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Trial registered on ANZCTR

Registration number
Ethics application status
Date submitted
Date registered
Date last updated
Date data sharing statement initially provided
Type of registration
Prospectively registered

Titles & IDs
Public title
Human body’s response to neck treatment
Scientific title
Autonomic nervous system and endocrine system response to upper and lower cervical spine mobilization in healthy male adults: a randomized crossover trial
Secondary ID [1] 304780 0
Nil known
Universal Trial Number (UTN)
Trial acronym
Linked study record

Health condition
Health condition(s) or problem(s) studied:
Persistent post-concussion symptoms 322841 0
Condition category
Condition code
Physical Medicine / Rehabilitation 320421 320421 0 0
Neurological 320616 320616 0 0
Studies of the normal brain and nervous system

Study type
Description of intervention(s) / exposure
Cervical spine mobilization manual therapy technique
-Arm 1-Upper cervical spine mobilization applied to C0-1 and C1-2 for 3 lots of 2 minutes each, separated by a 30 second rest.
-Arm 2-Lower cervical spine mobilization applied to C6-7 and C7-T1 for 3 lots of 2 minutes each, separated by a 30 second rest.
Each mobilization will be low frequency, mid-range, bilateral and alternating oscillations.
All interventions will be performed by the same operator (certified musculoskeletal physiotherapist specialist with over 30 years clinical experience), face to face, and on an individual basis.
The intervention will be delivered 2 times. One session will be upper cervical mobilisation, and the other will be lower cervical mobilisation, separated by a 1 week washout period. Each participant will receive each intervention. The order of intervention will be randomized.
Each intervention will be held in the same room at the School of Physiotherapy, University of Otago, Dunedin, New Zealand.
Intervention code [1] 321160 0
Treatment: Other
Intervention code [2] 321161 0
Comparator / control treatment
Active control. Patients act as their own control-we are performing a randomised controlled cross over trial. A comparison is being made between upper cervical mobilization (arm 1) and lower cervical mobilization (arm 2). There is no reference comparator as we are investigating the different response between each mobilization.
Control group

Primary outcome [1] 328262 0
Difference in salivary cortisol levels measured with the unstimulated passive drool salivary sample technique
Timepoint [1] 328262 0
30 minutes post-intervention
Secondary outcome [1] 398269 0
-Difference in salivary cortisol levels measured with the unstimulated passive drool salivary sample technique
Timepoint [1] 398269 0
-Cortisol-5 minutes post-intervention, night (1000-2400) post-intervention
Secondary outcome [2] 398996 0
-Difference in heart rate variability (rMSSD-specific index we are using for secondary analysis) measured with Camera HRV smart phone application
Timepoint [2] 398996 0
-Heart rate variability (rMSSD)-5 minutes post-intervention, 30 minutes post-intervention, morning (0600-0800) post-intervention

Key inclusion criteria
Healthy males aged between 21-35 years old who own an iPhone and have no current pain, illness or injury.
Minimum age
21 Years
Maximum age
35 Years
Can healthy volunteers participate?
Key exclusion criteria
Participants will be excluded if they have a history of a serious medical or psychiatric disorder, are currently on systemic glucocorticoid or cardioactive medication, or currently have an endocrine, central nervous system, cardiovascular or a mental health disorder. To ensure participants are safe to receive the intervention, they will be screened in more detail for any contra-indications to manual therapy (i.e. fracture, dislocation, spinal cord damage) and will be excluded accordingly. If any precautions to manual therapy are present (i.e. systemically unwell, osteoporosis, throat infection), participants will be excluded on a case by case basis.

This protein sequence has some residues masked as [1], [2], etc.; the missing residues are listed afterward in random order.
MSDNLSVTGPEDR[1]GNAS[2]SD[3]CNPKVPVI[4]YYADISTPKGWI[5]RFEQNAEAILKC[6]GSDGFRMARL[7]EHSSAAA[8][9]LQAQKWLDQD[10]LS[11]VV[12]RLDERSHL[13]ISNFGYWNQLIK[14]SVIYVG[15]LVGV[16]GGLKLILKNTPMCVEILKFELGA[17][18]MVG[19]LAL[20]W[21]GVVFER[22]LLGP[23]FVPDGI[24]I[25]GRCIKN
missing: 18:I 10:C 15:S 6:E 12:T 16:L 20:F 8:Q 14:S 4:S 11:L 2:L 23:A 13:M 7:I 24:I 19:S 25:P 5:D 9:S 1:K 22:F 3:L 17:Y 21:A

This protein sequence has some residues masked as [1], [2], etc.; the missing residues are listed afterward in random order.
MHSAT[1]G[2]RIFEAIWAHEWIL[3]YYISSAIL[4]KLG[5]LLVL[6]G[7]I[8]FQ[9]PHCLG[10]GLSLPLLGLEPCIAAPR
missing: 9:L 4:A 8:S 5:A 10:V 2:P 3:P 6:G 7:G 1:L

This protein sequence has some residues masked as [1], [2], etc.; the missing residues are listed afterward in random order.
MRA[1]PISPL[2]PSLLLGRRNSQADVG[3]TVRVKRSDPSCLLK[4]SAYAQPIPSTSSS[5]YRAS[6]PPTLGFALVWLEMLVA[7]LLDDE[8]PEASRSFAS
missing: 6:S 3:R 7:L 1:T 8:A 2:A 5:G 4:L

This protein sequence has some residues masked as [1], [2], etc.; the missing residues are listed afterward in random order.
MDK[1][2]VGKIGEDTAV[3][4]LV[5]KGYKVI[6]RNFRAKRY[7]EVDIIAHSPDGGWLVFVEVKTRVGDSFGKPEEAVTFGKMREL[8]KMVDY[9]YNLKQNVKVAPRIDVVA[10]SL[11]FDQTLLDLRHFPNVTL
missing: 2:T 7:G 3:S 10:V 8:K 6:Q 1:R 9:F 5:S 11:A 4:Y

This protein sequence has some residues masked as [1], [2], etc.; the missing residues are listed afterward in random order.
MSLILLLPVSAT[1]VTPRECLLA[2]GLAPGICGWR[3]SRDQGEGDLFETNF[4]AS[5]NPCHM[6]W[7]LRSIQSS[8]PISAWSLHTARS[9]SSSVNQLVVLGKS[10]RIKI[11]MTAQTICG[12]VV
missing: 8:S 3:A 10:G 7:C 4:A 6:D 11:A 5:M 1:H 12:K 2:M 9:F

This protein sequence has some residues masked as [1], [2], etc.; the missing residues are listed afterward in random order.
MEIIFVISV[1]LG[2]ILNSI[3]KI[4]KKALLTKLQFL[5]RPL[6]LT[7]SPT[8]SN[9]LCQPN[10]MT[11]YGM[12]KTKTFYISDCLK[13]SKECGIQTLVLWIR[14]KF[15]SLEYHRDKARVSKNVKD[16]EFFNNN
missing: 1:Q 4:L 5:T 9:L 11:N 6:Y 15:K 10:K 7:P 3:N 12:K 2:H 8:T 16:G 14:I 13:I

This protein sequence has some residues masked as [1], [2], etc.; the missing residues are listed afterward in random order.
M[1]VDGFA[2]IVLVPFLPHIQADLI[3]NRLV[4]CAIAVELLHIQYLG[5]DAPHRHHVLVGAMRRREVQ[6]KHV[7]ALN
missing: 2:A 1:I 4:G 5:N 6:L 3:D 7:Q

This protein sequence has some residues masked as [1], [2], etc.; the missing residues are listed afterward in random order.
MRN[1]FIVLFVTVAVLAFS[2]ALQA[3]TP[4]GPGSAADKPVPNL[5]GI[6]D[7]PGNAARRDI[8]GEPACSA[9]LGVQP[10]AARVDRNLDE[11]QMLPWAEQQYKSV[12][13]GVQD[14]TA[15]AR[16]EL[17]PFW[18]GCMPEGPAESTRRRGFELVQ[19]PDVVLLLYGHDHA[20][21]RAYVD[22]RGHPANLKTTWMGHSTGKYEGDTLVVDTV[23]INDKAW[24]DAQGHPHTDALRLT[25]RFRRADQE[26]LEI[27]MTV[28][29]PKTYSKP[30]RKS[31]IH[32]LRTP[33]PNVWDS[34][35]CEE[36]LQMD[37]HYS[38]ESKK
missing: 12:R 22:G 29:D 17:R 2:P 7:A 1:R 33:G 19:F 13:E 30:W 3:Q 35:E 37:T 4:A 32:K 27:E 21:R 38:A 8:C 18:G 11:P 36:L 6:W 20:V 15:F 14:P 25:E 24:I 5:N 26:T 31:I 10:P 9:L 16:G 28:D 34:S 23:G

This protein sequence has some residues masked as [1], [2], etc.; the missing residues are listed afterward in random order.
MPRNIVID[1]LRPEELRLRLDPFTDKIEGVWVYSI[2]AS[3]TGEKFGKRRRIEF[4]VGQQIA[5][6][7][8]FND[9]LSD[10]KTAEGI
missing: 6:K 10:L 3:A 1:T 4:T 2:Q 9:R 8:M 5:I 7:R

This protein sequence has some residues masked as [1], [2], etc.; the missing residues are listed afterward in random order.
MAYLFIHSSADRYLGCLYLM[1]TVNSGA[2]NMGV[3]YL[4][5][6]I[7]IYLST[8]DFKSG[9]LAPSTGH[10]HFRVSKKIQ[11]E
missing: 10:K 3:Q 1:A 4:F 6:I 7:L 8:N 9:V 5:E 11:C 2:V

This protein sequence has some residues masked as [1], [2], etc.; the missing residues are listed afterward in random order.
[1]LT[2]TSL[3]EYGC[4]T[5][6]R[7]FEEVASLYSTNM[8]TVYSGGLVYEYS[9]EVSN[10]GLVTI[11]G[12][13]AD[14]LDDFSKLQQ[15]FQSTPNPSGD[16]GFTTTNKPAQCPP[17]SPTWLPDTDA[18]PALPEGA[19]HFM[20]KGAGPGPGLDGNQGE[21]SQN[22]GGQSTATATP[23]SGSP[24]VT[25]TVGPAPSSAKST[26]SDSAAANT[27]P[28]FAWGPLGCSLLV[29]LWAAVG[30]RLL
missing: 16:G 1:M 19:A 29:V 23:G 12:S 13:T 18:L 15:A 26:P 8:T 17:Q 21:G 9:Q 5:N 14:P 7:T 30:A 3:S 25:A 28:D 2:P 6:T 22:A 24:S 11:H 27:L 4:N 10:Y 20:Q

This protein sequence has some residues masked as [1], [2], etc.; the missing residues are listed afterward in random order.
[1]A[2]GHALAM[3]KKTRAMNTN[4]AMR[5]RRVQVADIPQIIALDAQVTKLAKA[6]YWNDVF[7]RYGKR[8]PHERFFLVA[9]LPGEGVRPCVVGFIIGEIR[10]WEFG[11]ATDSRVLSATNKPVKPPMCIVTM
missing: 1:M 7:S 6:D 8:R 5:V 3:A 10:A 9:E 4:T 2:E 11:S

Study design
Purpose of the study
Allocation to intervention
Randomised controlled trial
Procedure for enrolling a subject and allocating the treatment (allocation concealment procedures)
This trial includes allocation concealment. Participants will be block randomized by use of sealed opaque envelopes.
Methods used to generate the sequence in which subjects will be randomised (sequence generation)
Our randomized controlled crossover trial will consist of two repeating blocks of two periods (AB BA). The order of treatment for Block-AB is upper cervical mobilization followed by lower cervical mobilization, and vise versa for Block-BA. Simple randomisation using coin-tossing will be used to determine the order of treatment.
Masking / blinding
Blinded (masking used)
Who is / are masked / blinded?

The people assessing the outcomes
The people analysing the results/data
Intervention assignment
Other design features
Not Applicable
Type of endpoint(s)
Statistical methods / analysis
Power analysis-
We worked with biostatistician as an advisor for this project. No previous studies have investigated the effect of cervical mobilization on our primary outcome of interest, salivary cortisol. Therefore, we cannot power our study using expected differences of means and standard deviations. We anticipate a large effect size due to our mobilisation locations (upper or lower cervical spine) being anatomically separate from each other. Due to the opposite effects hypothesised, we anticipate a large effect size. Cohen has suggested that d=0.8 be considered a large effect size. A priori sample size calculation using G*Power estimated that a sample size of n=15 was required to provide 0.8 power at a=0.05 with an effect size of 0.8 using a two tailed test. A smaller sample size is required for a larger anticipated effect size, therefore we expect to find a large effect size from our sample of 15 (20 when taking into account loss to follow up).